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I was bothered in knowing with whatcms.org a version can be given for drupal 8, even a minor version - no minor version, instead, when I tried with a drupal 7. Curiously enough in my case, I got a version slightly newer (just one minor version ahead), but I'm concerned anyway, should I not?

I'm thinking of every situation where a security update cannot be performed right away. I don't even know how can the version be guessed from outside. I issued a tail -f on the access log while pressing the Detect CMS button on whatcms.org, but, mysteriously, I got no log entry from there. Perhaps they cache the previous results on the same site not to perform a fetch each time the button is pressed with the same domain string input?

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    This question comes up over and over again, and over and over it is the same answer: There is no security through obscurity. Why should an evil bot waste ressouces with an additional version check request, if he can right away hit the vulnerable URL?
    – Hudri
    Commented Sep 27, 2020 at 17:51
  • If they were doing those checks, they would not even try to access a URL that is available from a site implemented in .NET in a Drupal site, or a WordPress URL in a Drupal site. As @Hudri said, they just try to gain access using a vulnerability; if they aren't able, they just pass to the next site.
    – apaderno
    Commented Sep 27, 2020 at 18:25
  • I'm sorry for the nth question on the same subject. Before posting I tried to find an answer, but I couldn't. I'm not knowledgeable about attacking practices, so I couldn't tell whether knowing a version number could be relevant to an attacker or not. Besides I'd be however curious about how version can be read from outside, even disregarding in my case I read a version slightly different from the real one. In the HTTP headers I read just, it's a drupal CMS. So I wonder where the other piece of information can be read withouth accessing the file system or the administration interface.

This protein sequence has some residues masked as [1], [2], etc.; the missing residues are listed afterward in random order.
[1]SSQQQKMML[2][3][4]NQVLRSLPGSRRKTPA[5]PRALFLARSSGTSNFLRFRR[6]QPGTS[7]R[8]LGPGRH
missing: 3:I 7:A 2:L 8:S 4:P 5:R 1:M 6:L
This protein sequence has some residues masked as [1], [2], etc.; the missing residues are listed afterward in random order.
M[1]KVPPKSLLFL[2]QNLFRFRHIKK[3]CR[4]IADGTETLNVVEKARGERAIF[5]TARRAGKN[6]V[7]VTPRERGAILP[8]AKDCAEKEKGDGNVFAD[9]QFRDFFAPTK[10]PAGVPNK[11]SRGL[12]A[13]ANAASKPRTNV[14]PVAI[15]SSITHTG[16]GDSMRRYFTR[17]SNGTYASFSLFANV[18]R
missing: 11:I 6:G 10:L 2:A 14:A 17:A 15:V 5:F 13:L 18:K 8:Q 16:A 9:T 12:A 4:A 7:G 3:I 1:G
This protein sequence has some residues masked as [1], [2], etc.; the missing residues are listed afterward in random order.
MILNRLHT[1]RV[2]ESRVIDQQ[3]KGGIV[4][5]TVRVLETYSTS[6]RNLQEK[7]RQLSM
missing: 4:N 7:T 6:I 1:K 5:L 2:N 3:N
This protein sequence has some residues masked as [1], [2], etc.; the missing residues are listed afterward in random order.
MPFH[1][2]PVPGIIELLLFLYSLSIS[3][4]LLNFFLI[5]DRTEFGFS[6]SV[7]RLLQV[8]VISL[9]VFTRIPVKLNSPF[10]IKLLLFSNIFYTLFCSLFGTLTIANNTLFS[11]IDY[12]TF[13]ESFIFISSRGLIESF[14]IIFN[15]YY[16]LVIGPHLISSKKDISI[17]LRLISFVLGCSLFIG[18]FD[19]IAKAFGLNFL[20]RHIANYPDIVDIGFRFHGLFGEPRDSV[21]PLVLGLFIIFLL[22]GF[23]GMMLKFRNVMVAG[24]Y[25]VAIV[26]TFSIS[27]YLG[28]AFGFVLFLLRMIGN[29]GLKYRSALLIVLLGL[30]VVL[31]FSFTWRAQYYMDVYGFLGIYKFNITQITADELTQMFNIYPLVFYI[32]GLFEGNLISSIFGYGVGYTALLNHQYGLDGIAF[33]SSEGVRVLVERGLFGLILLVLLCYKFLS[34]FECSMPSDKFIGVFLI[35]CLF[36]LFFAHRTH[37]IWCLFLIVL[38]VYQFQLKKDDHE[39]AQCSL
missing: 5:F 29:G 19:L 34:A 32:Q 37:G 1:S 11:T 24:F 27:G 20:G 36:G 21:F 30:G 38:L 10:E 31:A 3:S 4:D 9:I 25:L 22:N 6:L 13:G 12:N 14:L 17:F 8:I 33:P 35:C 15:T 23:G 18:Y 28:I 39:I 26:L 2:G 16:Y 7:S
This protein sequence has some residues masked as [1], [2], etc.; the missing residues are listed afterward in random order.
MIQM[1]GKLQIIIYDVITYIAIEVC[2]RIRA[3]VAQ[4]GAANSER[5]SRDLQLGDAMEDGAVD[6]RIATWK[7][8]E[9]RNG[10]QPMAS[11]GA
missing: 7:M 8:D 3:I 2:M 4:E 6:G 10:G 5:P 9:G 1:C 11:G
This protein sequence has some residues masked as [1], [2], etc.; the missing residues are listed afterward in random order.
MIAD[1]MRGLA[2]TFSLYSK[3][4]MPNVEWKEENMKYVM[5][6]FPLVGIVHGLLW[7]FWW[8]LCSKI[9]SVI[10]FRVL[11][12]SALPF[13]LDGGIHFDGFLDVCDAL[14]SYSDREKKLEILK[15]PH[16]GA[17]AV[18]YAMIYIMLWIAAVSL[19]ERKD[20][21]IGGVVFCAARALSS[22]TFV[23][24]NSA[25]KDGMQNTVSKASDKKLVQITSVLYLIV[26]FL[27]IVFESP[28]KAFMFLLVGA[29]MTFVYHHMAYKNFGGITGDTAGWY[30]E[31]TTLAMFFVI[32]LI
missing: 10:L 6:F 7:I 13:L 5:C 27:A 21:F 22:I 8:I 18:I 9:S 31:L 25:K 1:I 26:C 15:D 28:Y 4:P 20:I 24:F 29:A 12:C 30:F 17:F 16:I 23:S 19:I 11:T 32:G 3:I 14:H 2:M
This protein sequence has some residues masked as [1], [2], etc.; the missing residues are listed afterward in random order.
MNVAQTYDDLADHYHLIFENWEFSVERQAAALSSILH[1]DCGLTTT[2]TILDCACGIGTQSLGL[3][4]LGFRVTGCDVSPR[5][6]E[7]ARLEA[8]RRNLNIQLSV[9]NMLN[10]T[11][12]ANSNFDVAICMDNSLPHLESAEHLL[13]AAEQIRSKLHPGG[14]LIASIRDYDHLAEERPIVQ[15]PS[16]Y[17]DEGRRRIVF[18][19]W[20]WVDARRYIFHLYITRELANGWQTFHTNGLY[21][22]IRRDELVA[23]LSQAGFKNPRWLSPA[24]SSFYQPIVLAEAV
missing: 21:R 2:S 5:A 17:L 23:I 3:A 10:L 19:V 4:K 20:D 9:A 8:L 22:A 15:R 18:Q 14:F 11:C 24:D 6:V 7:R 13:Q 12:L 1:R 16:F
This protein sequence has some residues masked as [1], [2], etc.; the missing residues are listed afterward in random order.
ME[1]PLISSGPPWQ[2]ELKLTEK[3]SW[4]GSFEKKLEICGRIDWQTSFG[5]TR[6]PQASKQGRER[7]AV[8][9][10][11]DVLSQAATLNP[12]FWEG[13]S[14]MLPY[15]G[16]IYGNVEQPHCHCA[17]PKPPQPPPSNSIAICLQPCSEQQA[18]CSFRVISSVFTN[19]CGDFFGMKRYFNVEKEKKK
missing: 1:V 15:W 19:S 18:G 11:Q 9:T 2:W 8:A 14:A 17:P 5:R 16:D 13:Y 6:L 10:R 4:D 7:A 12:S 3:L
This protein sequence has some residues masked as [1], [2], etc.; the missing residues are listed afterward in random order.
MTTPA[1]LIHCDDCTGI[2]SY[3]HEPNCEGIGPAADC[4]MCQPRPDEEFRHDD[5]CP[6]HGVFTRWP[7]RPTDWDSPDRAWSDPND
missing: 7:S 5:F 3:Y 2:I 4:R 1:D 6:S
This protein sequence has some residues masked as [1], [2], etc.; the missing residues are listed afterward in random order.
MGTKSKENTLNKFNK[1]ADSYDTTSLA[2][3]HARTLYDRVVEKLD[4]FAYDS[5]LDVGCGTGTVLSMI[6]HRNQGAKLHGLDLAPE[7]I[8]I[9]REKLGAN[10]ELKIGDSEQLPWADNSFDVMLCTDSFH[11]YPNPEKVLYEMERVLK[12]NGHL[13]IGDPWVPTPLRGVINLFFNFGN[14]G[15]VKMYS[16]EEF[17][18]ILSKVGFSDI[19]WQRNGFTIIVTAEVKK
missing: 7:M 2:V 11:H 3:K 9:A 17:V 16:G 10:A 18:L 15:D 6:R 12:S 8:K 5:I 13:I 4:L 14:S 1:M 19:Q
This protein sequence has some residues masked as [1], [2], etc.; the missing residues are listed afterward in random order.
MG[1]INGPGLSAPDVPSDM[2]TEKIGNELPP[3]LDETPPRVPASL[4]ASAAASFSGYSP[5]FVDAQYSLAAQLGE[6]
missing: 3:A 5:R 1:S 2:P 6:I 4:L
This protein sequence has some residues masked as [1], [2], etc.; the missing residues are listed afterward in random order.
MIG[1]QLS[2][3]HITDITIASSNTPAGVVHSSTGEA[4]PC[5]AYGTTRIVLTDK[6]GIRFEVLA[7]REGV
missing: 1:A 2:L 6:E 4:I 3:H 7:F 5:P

– AppLEaDaY
    Commented Sep 27, 2020 at 18:26
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    You can know the exact version Drupal.org is using by looking at drupal.org/CHANGELOG.txt. For a Drupal 8 site, the relative path is slightly different: /core/CHANGELOG.txt. Only the Drupal 9 CHANGELOG.txt file is vague enough to make just understand the site is running Drupal.)
    – apaderno
    Commented Sep 27, 2020 at 19:57
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    Does this answer your question? How can I obscure what I am using to run my site?
    – greggles
    Commented Sep 7, 2023 at 12:31

2 Answers 2

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If you want to hide the Drupal version then you can use the following module:

https://www.drupal.org/project/remove_http_headers

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    I say don't try to hide it, be proud of running Drupal dang it!
    – No Sssweat
    Commented Sep 28, 2020 at 9:48
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whatcms.org does not seem to get the right Drupal version used on a site; for drupal.org, it reports it is using Drupal 7.92, while drupal.org is using Drupal 7.96, which is the version visible in its CHANGELOG.txt file.

While Drupal 8.x stopped to give detailed information about the changes in the recently created releases in its CHANGELOG.txt file, it is possible to understand whether a site is using Drupal 8 because that files contains the following line.

For a full list of fixes in the latest release, visit: https://www.drupal.org/8/download

Drupal 9.0.x changed that line to the following one, more generic.

For a full list of fixes in the latest release, visit: https://www.drupal.org/latest-release

There could be other publicly accessible files that can be used to understand what Drupal version is used, especially knowing which JavaScript libraries are used from each Drupal version (and which version of those JavaScript libraries). For example, the absence of the jQuery Once library, on a site that could be either be using Drupal 9 or Drupal 10, says the site is using Drupal 10 or any higher version; if the installed jQuery version is 3.6.3, the site could be using Drupal 9.5, 10.0.x, or 10.1.x, any release created after December 21, 2022.

You can alter the HTTP headers returned by a Drupal site, but sites could still gather information from the files they are still able to access, including any JavaScript or CSS file, which are necessary for a browser to correctly render Drupal pages and cannot be made inaccessible.

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